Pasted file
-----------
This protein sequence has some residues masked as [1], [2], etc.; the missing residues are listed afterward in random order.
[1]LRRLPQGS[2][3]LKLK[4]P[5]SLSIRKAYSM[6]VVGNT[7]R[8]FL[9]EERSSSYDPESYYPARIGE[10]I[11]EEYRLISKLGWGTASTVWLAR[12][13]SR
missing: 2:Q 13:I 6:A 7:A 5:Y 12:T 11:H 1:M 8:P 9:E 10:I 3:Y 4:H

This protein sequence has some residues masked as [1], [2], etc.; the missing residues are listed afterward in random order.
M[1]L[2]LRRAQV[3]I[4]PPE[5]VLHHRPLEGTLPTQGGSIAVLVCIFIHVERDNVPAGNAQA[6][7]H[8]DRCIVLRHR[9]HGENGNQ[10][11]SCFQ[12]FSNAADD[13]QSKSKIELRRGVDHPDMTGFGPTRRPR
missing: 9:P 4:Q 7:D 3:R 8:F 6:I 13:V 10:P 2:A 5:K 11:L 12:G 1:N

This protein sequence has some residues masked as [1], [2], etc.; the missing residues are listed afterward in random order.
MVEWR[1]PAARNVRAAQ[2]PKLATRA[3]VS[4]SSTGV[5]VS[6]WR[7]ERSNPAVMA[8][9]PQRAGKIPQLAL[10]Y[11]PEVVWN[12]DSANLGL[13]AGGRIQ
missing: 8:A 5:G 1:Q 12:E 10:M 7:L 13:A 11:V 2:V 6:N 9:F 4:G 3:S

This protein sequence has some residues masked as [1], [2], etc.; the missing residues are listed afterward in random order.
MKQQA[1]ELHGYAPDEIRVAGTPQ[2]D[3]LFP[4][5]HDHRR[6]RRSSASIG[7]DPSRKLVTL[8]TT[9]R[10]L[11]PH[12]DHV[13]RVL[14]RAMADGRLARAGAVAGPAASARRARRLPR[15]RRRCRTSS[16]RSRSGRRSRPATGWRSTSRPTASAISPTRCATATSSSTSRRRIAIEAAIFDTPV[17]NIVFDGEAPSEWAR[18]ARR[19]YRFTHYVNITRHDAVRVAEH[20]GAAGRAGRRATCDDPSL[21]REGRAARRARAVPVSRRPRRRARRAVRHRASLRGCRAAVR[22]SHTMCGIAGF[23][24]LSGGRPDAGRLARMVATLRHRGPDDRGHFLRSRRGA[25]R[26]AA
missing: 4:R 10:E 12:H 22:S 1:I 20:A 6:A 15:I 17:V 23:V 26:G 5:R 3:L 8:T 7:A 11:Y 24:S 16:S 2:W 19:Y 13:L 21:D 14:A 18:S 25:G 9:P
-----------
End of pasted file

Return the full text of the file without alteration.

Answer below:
This protein sequence has some residues masked as [1], [2], etc.; the missing residues are listed afterward in random order.
[1]LRRLPQGS[2][3]LKLK[4]P[5]SLSIRKAYSM[6]VVGNT[7]R[8]FL[9]EERSSSYDPESYYPARIGE[10]I[11]EEYRLISKLGWGTASTVWLAR[12][13]SR
missing: 2:Q 13:I 6:A 7:A 5:Y 12:T 11:H 1:M 8:P 9:E 10:I 3:Y 4:H

This protein sequence has some residues masked as [1], [2], etc.; the missing residues are listed afterward in random order.
M[1]L[2]LRRAQV[3]I[4]PPE[5]VLHHRPLEGTLPTQGGSIAVLVCIFIHVERDNVPAGNAQA[6][7]H[8]DRCIVLRHR[9]HGENGNQ[10][11]SCFQ[12]FSNAADD[13]QSKSKIELRRGVDHPDMTGFGPTRRPR
missing: 9:P 4:Q 7:D 3:R 8:F 6:I 13:V 10:P 2:A 5:K 11:L 12:G 1:N

This protein sequence has some residues masked as [1], [2], etc.; the missing residues are listed afterward in random order.
MVEWR[1]PAARNVRAAQ[2]PKLATRA[3]VS[4]SSTGV[5]VS[6]WR[7]ERSNPAVMA[8][9]PQRAGKIPQLAL[10]Y[11]PEVVWN[12]DSANLGL[13]AGGRIQ
missing: 8:A 5:G 1:Q 12:E 10:M 7:L 13:A 11:V 2:V 6:N 9:F 4:G 3:S

This protein sequence has some residues masked as [1], [2], etc.; the missing residues are listed afterward in random order.
MKQQA[1]ELHGYAPDEIRVAGTPQ[2]D[3]LFP[4][5]HDHRR[6]RRSSASIG[7]DPSRKLVTL[8]TT[9]R[10]L[11]PH[12]DHV[13]RVL[14]RAMADGRLARAGAVAGPAASARRARRLPR[15]RRRCRTSS[16]RSRSGRRSRPATGWRSTSRPTASAISPTRCATATSSSTSRRRIAIEAAIFDTPV[17]NIVFDGEAPSEWAR[18]ARR[19]YRFTHYVNITRHDAVRVAEH[20]GAAGRAGRRATCDDPSL[21]REGRAARRARAVPVSRRPRRRARRAVRHRASLRGCRAAVR[22]SHTMCGIAGF[23][24]LSGGRPDAGRLARMVATLRHRGPDDRGHFLRSRRGA[25]R[26]AA
missing: 4:R 10:E 12:H 22:S 1:I 20:A 6:A 15:I 17:V 23:V 26:G 5:R 3:L 8:T 7:A 11:Y 24:S 16:S 2:W 19:Y 13:L 21:D 14:A 18:S 25:G 9:P